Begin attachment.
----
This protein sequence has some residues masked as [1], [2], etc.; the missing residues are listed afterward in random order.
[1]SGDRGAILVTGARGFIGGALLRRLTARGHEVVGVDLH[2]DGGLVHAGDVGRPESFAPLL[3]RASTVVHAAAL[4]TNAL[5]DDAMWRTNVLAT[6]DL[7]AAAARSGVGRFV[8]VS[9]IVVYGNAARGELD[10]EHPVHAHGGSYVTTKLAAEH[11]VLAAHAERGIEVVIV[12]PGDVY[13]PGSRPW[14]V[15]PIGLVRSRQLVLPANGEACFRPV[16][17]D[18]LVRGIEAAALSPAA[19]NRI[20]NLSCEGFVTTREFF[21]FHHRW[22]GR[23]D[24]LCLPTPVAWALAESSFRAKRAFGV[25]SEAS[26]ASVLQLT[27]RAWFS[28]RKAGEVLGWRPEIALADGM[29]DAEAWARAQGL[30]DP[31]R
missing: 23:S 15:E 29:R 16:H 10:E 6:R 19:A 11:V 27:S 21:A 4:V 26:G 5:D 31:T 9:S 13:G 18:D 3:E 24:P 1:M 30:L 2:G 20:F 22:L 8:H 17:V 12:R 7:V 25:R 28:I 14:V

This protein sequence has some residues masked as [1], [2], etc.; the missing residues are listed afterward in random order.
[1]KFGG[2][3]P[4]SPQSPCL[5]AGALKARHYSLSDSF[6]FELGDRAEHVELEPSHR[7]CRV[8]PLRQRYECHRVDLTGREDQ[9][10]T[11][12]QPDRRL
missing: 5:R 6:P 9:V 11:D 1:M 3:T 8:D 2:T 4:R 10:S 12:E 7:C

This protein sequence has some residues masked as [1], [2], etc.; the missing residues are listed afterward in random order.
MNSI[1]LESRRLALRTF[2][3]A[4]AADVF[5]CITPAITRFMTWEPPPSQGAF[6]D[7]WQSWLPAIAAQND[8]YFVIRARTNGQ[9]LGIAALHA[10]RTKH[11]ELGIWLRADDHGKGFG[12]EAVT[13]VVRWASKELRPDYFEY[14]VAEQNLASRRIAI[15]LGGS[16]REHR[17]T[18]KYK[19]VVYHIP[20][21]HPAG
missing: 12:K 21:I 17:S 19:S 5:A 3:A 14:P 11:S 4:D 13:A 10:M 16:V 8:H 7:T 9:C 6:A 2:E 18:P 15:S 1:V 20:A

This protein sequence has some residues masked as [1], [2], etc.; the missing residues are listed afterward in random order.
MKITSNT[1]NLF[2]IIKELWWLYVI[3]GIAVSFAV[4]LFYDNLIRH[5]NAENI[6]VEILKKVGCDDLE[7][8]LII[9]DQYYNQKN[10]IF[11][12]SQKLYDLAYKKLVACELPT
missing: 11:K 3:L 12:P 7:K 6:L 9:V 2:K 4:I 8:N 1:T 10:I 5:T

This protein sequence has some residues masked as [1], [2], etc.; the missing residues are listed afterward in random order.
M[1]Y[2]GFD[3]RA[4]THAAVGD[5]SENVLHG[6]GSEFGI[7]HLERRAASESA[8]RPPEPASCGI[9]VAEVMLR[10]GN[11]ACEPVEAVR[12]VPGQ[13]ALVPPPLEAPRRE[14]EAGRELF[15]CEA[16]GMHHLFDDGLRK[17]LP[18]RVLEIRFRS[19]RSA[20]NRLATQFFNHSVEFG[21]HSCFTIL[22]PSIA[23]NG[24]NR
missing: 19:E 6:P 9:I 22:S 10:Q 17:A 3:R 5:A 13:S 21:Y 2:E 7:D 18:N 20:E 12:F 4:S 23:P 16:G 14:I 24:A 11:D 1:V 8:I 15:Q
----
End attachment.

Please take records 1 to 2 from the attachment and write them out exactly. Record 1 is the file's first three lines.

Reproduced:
This protein sequence has some residues masked as [1], [2], etc.; the missing residues are listed afterward in random order.
[1]SGDRGAILVTGARGFIGGALLRRLTARGHEVVGVDLH[2]DGGLVHAGDVGRPESFAPLL[3]RASTVVHAAAL[4]TNAL[5]DDAMWRTNVLAT[6]DL[7]AAAARSGVGRFV[8]VS[9]IVVYGNAARGELD[10]EHPVHAHGGSYVTTKLAAEH[11]VLAAHAERGIEVVIV[12]PGDVY[13]PGSRPW[14]V[15]PIGLVRSRQLVLPANGEACFRPV[16][17]D[18]LVRGIEAAALSPAA[19]NRI[20]NLSCEGFVTTREFF[21]FHHRW[22]GR[23]D[24]LCLPTPVAWALAESSFRAKRAFGV[25]SEAS[26]ASVLQLT[27]RAWFS[28]RKAGEVLGWRPEIALADGM[29]DAEAWARAQGL[30]DP[31]R
missing: 23:S 15:E 29:R 16:H 10:E 6:R 19:A 11:V 27:S 21:A 4:V 26:G 5:D 31:T 9:S 13:G 18:D 3:E 24:P 1:M 30:L 2:G 20:F 22:L 8:H 17:V 12:R 7:V 25:R 28:I 14:V

This protein sequence has some residues masked as [1], [2], etc.; the missing residues are listed afterward in random order.
[1]KFGG[2][3]P[4]SPQSPCL[5]AGALKARHYSLSDSF[6]FELGDRAEHVELEPSHR[7]CRV[8]PLRQRYECHRVDLTGREDQ[9][10]T[11][12]QPDRRL
missing: 5:R 6:P 9:V 11:D 1:M 3:T 8:D 2:T 4:R 10:S 12:E 7:C